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Are there any concepts which are naturally defined only for the integers and so far has resisted any attempts at extension to other fields such as rationals or reals?

Does not meet criteria:
Cardinalities of sets
n! / Gamma function
Differentiation / Fractional differentation

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Would you mind removing that **AWESOME** nonsense? Seriously distracting. –  t.b. Oct 23 '11 at 18:11
@GM2001: View count is of course important for the exposure of the question, but more important is to write a good question with a reasonable title. Otherwise it's just spam... Even if every person on the planet sees your question, what good is it if no one is willing to answer? –  Asaf Karagila Oct 23 '11 at 18:16
@GM2001: I completely agree. It's easier to blame the crowd. –  Asaf Karagila Oct 23 '11 at 18:39
@GM2001: Exactly how do you think that throwing a snit and insulting people will advance your cause? –  Arturo Magidin Oct 23 '11 at 20:14
I don't see how there can be a reasonable answer to this question. Anyone who hedges that a particular discrete concept cannot be extended to the continuous world is asking for trouble, thanks to Clarke's First Law: When a distinguished but elderly scientist states that something is possible, he is almost certainly right. When he states that something is impossible, he is very probably wrong. –  Srivatsan Oct 25 '11 at 16:32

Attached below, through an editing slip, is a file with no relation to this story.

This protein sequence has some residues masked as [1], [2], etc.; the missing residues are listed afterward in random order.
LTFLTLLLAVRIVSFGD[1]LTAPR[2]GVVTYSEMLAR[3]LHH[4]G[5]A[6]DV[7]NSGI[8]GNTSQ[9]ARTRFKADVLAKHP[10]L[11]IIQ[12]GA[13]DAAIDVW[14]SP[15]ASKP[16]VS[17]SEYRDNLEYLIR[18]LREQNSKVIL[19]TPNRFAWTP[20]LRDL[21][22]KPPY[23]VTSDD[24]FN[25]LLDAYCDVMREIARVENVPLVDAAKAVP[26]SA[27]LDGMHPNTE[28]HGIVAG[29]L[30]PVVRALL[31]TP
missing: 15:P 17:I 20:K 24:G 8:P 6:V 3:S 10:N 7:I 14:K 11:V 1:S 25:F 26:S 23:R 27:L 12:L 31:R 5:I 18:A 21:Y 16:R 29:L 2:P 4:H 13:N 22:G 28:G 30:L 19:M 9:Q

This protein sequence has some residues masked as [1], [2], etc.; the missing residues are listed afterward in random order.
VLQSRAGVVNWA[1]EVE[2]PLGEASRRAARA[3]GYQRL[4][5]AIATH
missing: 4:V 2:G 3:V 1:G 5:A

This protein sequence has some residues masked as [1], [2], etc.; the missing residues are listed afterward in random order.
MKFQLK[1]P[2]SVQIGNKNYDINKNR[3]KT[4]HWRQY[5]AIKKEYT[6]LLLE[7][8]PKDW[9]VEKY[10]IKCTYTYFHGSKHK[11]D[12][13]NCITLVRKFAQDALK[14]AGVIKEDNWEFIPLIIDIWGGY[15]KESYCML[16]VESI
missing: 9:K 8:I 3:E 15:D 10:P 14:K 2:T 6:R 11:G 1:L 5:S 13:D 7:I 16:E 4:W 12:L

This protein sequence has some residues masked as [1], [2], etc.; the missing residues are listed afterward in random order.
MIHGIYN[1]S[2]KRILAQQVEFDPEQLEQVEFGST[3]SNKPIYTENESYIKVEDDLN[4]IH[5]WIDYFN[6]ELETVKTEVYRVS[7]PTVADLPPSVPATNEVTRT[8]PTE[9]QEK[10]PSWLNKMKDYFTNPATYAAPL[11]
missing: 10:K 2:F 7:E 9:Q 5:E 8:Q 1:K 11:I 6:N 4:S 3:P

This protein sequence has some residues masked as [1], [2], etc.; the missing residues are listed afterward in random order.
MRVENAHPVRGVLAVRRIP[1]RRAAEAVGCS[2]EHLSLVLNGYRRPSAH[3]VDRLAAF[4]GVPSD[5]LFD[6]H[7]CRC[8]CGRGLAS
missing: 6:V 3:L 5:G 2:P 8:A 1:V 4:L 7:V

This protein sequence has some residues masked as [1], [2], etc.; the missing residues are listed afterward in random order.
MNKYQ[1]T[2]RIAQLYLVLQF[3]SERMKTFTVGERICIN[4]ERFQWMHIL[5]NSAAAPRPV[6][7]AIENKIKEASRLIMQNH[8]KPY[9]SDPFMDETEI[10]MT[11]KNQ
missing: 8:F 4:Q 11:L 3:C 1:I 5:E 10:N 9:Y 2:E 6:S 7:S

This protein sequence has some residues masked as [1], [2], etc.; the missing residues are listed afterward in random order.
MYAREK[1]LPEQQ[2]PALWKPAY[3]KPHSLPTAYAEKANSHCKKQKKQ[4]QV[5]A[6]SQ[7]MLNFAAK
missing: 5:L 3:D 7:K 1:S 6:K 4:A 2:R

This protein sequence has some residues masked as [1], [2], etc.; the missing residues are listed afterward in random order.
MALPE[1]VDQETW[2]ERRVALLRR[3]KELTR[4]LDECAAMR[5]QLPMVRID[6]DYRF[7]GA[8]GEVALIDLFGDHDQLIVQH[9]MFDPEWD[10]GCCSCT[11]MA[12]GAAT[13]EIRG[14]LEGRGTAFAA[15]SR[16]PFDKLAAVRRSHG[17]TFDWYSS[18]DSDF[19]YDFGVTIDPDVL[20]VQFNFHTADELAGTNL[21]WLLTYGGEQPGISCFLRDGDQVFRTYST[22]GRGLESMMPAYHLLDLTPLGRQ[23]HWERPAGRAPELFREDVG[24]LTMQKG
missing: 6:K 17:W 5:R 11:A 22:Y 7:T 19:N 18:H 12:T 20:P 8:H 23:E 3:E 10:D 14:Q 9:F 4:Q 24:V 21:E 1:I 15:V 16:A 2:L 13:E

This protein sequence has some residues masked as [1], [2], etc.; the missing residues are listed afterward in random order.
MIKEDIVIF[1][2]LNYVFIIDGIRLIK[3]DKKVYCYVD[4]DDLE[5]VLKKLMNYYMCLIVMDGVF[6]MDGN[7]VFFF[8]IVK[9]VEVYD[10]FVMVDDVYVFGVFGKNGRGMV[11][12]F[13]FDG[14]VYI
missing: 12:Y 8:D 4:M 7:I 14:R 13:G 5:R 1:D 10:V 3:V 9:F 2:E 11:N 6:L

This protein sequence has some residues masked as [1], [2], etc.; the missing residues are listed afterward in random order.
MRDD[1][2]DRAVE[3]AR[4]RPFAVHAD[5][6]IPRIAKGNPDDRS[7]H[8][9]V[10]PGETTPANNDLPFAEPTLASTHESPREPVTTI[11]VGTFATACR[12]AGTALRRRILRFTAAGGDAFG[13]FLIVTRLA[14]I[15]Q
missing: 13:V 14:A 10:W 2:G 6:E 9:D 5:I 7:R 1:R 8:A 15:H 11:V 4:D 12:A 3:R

5 Answers 5

I've not yet seen, that the "rank of a matrix" has been interpolated to fractional ranks (but I'm surely not very profound with literature...)
(side remark: also your question focuses on whether it has "resisted to attempts" to interpolate ... such attempts may or may not exist, but to know this needed even a bigger radius of insight into literature and non-literature manuscripts...)

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For arbitrary matrices I basically agree. But for matrices representing projections, the rank can be computed from the matrix trace and vice versa--- and there are generalizations of the matrix trace that take values in $[0, \infty)$ (e.g. "traces" on type II von Neumann algebras). And it's not uncommon to think of such things as "continuous" analogues of (or extensions of) the "discrete" dimension function. –  leslie townes Oct 26 '11 at 21:39